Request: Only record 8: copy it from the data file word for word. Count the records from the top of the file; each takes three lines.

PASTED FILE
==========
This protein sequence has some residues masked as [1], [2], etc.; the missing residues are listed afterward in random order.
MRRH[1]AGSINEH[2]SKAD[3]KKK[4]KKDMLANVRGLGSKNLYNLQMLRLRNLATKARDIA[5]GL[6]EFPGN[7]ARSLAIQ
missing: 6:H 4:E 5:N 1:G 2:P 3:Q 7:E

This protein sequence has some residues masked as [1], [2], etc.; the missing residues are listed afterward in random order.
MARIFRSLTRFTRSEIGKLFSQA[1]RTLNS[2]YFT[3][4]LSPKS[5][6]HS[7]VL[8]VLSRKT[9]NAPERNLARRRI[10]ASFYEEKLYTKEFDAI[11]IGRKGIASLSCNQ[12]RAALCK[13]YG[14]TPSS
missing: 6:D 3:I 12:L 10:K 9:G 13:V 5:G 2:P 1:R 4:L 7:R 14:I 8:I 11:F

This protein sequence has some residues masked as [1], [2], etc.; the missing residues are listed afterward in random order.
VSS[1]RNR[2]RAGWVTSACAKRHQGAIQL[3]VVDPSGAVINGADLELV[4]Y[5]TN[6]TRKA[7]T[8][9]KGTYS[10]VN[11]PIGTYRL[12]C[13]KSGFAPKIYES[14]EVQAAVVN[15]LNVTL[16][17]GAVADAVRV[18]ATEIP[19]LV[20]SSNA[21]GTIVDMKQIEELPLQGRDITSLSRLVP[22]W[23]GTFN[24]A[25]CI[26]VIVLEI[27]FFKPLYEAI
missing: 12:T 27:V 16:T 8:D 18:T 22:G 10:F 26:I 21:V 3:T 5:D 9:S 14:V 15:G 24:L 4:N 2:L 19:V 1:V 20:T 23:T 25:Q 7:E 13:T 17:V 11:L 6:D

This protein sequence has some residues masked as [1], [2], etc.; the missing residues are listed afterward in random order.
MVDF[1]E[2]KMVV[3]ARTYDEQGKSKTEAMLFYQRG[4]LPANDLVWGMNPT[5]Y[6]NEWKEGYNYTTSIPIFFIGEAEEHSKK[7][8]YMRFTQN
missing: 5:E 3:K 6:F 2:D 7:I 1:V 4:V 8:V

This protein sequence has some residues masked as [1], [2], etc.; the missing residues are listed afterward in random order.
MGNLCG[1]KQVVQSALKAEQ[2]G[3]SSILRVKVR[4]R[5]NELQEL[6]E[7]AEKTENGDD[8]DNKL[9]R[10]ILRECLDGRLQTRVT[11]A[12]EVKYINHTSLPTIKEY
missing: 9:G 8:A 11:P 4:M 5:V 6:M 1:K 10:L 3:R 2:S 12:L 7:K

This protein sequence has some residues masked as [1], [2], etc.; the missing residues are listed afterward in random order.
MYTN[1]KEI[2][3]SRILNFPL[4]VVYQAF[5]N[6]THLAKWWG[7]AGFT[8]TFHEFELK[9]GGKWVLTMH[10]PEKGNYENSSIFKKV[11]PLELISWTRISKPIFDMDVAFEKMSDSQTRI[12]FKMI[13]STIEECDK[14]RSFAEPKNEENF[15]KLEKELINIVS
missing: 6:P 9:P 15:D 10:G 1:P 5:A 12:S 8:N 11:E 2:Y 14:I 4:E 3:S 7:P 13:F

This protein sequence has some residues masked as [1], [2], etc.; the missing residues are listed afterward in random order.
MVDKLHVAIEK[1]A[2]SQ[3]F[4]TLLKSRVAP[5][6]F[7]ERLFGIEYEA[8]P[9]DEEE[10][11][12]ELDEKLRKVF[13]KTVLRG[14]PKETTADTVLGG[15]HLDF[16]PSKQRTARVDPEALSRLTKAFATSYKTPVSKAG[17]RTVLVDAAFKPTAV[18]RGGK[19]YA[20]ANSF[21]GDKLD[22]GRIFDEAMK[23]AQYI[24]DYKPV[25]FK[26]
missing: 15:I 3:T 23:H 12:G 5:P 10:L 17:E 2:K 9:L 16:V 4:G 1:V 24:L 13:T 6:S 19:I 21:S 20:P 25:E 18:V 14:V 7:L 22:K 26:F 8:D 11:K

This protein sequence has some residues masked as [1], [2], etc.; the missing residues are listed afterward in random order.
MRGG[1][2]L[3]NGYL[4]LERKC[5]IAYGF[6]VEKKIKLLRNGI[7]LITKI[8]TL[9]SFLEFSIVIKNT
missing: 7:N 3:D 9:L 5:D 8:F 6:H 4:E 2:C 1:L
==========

This protein sequence has some residues masked as [1], [2], etc.; the missing residues are listed afterward in random order.
MRGG[1][2]L[3]NGYL[4]LERKC[5]IAYGF[6]VEKKIKLLRNGI[7]LITKI[8]TL[9]SFLEFSIVIKNT
missing: 7:N 3:D 9:L 5:D 8:F 6:H 4:E 2:C 1:L